My ex-husband is a journalist and a great guy. However, a woman who was dating a friend of his once described us thus: “She’s really interesting and he’s like watching paint dry.”

Chances are I had told some purloined anecdote .....Read More


The African Gentleman

…and The Plot to Re-establish The New World Order

A Novel by Fred Beauford

Chapters 48-50


My meeting with Agnes Moorhead, now the Director of Communications, didn’t go well as well as I thought it would. I was the one who asked for the meeting. I knew why that idea had popped in my mind. In acting, they ask you to seek the truth of the situation, although the character you are playing might not even have a clue.

So intuitively, I understood that now that I was up here on the 3rd floor, I should take advantage of the people who shaped the image of the company, and try to become one of them.

We actors are more introspective and insightful than we are given credit for.

I was really pumped up to have finally get a sit-down in front of Mrs. Morehead and have an extended conversation. My idea of a promotional film that we could distribute widely had become an obsessive thought ever since it popped into my mind, unexpectedly, just a few weeks ago.

In my mind, my MBA did not fail me, and even my years as an actor had provided dividends and elements I could still use to my advantage. And, after three years as the site’s editor, and sending words, ideas and images out to untold millions, I had a good idea about what would work for this .....Read More


A Year of Writing Dangerously

By Barbara Abercrombie

Reviewed by Rob Daly

book jacket

In her introduction, Barbara Abercrombie likens her latest book, A Year of Writing Dangerously, to a party. It’s a party that spans a year and where you are invited to stop by every day for reassurance, encouragement and inspiration. With each day’s entry, she tells a story, imparts a lesson, or offers her opinion on the urge and the necessity to write. At the back of the book is a list of 52 weekly writing prompts. For the writer who needs a little push, who desires a silent, supportive companion at their side, this book can be just that.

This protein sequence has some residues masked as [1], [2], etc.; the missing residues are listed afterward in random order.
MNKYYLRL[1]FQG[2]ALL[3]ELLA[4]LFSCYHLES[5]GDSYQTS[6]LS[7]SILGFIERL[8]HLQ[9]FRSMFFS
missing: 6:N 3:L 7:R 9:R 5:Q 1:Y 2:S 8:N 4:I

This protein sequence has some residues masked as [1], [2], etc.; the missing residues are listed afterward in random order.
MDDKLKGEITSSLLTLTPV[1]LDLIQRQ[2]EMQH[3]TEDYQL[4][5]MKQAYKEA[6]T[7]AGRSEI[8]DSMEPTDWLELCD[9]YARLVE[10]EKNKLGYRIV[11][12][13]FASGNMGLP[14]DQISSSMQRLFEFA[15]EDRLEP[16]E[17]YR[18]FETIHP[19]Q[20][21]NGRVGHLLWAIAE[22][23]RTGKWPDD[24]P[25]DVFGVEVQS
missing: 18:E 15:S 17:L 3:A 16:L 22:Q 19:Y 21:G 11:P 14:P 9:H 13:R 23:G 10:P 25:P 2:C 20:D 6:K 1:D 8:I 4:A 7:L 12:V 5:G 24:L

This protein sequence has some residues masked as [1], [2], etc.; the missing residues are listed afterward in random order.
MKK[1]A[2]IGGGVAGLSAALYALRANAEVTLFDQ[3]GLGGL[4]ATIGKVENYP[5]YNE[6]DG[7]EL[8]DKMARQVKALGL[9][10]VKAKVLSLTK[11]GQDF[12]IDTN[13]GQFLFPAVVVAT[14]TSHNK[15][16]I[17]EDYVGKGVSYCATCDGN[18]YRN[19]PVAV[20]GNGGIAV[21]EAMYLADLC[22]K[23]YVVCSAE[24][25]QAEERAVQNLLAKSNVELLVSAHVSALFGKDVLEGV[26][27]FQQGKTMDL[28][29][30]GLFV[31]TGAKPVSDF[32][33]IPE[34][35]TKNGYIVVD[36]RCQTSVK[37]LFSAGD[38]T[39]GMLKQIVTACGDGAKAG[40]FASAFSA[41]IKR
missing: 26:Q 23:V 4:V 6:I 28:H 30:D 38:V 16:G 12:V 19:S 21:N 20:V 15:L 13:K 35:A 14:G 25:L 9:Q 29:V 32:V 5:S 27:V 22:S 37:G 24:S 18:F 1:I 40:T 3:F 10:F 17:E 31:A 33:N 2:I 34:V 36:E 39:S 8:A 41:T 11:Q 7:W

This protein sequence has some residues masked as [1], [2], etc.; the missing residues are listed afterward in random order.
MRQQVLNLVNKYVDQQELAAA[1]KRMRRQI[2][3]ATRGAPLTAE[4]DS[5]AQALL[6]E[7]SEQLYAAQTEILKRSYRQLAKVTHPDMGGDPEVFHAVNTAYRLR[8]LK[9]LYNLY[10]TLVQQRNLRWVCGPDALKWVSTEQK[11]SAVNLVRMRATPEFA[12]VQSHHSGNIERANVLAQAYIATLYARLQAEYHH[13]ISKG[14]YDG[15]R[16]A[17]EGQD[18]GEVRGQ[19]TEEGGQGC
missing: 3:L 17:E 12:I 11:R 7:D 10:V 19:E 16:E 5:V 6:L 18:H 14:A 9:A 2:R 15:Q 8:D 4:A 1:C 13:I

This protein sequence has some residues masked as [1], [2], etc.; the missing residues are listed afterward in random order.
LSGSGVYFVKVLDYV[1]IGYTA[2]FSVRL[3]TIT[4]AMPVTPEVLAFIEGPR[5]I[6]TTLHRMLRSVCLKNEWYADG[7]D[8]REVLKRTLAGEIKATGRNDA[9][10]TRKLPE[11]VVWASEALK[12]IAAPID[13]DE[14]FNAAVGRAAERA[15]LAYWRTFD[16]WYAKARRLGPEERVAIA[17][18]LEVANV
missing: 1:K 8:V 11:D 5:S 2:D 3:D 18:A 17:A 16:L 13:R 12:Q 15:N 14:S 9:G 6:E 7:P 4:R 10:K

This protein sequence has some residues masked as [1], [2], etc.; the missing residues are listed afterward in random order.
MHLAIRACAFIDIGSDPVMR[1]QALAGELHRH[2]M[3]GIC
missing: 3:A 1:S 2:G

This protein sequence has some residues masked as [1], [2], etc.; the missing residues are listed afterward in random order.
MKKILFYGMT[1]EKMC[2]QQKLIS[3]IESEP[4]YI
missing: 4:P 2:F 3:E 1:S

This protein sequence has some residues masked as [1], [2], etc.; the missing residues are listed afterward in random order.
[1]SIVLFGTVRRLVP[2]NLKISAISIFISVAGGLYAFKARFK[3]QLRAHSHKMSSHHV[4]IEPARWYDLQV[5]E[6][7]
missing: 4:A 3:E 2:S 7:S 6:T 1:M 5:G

Limiting yourself to one day’s entry will be the challenge. The love for writing and writers is unequivocal; you’ll want more.

Barbara Abercrombie teaches creative writing at UCLA Extension Writers’ Program. The author of novels, children’s picture books and writing instruction books, she has in this 400-page volume offered a day-at-a-time pitch to writers to believe in themselves and their work and to persevere or to simply begin.

On day one, she compares driving a scary mountain road to the fears and unknowns that accompany writing. “There’s no way to guarantee a safe, easy journey into words on the page.  It’s just you and your memory and experience and imagination. Naked.”

With the exception of.....Read More


The Orphanmaster

By Jean Zimmerman

Reviewed by Andrea Janov

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The Orphanmaster is the first novel by non-fiction writer, Jean Zimmerman. Set in 1663-1664, Manhattan Island is still called New Amsterdam, a Dutch settlement that is on the verge of an English invasion. The town’s orphans have been going missing and a fever of hysteria has begun to take over its residents. It is amongst this panic that we meet our heroine and hero, Blandine, an independent tradeswoman and former orphan, and Drummond, an English spy who has landed in New Amsterdam on covert business, and who soon falls in love with Blandine.

As Blandine and Drummond begin investigating the disappearances, the residents look for scapegoats to explain the kidnappings. Blame shifts from one entity to the next, from the Indian spirit of the Witika, to accusing Blandine of being a witch, to the Orphanmaster, a man who has been entrusted with the safety of these orphans.

Though the teaser jacket info lured me in for a great murder mystery, as I finished the novel I felt as though I had been slightly misled. The jacket prepares the reader for a mystery style thriller, yet the novel does not allow for the reader to uncover clues. Though the plot of The Orphanmaster is unique and ....Read More


Restless In The Grave

By Dana Stabenow

Reviewed by Michael Carey

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Restless In The Grave. Wow. Dana Stabenow, what took you so long? I suppose it was only a matter of time before a crossover novel featuring two of her most popular heroes, Liam Campbell and Kate Shugak, finally arrived. Despite the presence of two powerhouse investigators, with her eighteen prior books of private investigative experience, Kate takes the lead in this novel. Campbell is on the rise with four books of solving mysteries behind him, but in Restless In The Grave, Liam needs some help.

His mentor, Sergeant Jim Chopin, just so happens to be involved with the headstrong and crafty Shugak, and when Liam is concerned that his wife might be suspect in a murder, Kate Shugak and her sidekick, a husky-wolf mix named Mutt, take the case.

Finn Grant, an aviation businessman and all-around scumbag, died in a plane crash in the dark hours on his way to work. It was chalked up as just an accident, but a loose nut suggests to Liam that the truth is darker in.....Read More